How to Grow Satsumas From Seeds
Be aware that growing satsumas from seed requires about seven years from sprout to first fruit. You must also have more than one tree in order for cross-pollination and fruit production to occur.
Satsuma orange (Citrus reticulata) is also called the mandarin orange. It is extremely cold tolerant and produces fine-tasting fruit when it receives adequate moisture and full sun, according to Texas A&M University. Satsuma orange trees, like all fruit trees, are best propagated by grafting. That doesn't mean you can't grow one from seed. It just means that you may not get a tree of the same quality as the mother plant in either vitality or fruit production.
Buy several satsuma oranges in spring. They are virtually seedless, so buying several will increase your chances of finding viable seeds. Peel the oranges apart with your fingers and dig out the seeds.
Fill a cup with water, add a pinch of gibberellic acid powder and mix well. Drop the satsuma seeds in the mixture and let them soak for 24 hours. You don't have to use gibberellic acid, but it helps orange seeds germinate quickly, according to the University of California Davis.
Fill a seed tray with equal parts moist organic compost, sand and potting soil. Sow the seeds directly on top of the soil mix. Cover with 5/8 inch of sand and place in a sunny, warm area. Keep the seed tray uniformly moist, and the Satsuma seeds will germinate and sprout within four weeks if they are viable.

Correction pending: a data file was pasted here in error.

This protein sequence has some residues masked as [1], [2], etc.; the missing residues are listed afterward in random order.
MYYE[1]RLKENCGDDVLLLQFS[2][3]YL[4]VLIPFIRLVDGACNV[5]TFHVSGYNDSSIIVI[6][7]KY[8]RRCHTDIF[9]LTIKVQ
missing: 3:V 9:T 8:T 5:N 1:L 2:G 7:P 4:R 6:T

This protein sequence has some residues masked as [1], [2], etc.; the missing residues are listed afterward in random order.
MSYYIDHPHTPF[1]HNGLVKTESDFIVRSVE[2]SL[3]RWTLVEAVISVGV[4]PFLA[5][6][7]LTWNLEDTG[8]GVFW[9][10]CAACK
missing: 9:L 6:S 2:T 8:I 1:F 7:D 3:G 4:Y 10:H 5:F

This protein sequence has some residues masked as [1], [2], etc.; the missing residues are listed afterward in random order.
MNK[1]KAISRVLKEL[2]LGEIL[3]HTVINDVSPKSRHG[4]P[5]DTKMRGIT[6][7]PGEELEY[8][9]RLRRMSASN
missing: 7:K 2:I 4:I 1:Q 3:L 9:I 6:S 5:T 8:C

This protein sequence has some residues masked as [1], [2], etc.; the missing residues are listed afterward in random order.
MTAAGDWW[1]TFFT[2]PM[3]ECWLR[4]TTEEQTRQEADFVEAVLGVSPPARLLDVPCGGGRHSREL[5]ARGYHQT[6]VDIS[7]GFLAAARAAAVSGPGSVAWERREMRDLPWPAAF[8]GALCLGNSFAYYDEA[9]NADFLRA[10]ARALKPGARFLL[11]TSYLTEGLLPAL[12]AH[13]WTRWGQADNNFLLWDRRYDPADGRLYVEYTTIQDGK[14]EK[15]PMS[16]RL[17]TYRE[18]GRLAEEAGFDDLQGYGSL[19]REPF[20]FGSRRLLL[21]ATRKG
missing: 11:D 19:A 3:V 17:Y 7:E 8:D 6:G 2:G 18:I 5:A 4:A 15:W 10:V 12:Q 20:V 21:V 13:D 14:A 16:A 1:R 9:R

Each seed will produce up to three sprouts. Clip away all but the most vigorous sprout. Transfer each sprout from the seed tray into its own container of potting soil. Poke a hole with a pencil into the soil and set the sprout's root in the hole. Tamp it down with your finger to ensure firm contact.
Continue watering the satsuma seedlings throughout the growing season, allowing them to dry out slightly between waterings. Transplant them to larger containers when they outgrow their current containers.
Transfer satsuma seedlings to full sun and moist, well-drained soil outdoors only if you live in U.S. Department of Agriculture hardiness zones 7 and above. For zones 6 and below, satsumas are best grown as container trees that can be moved inside in cold weather.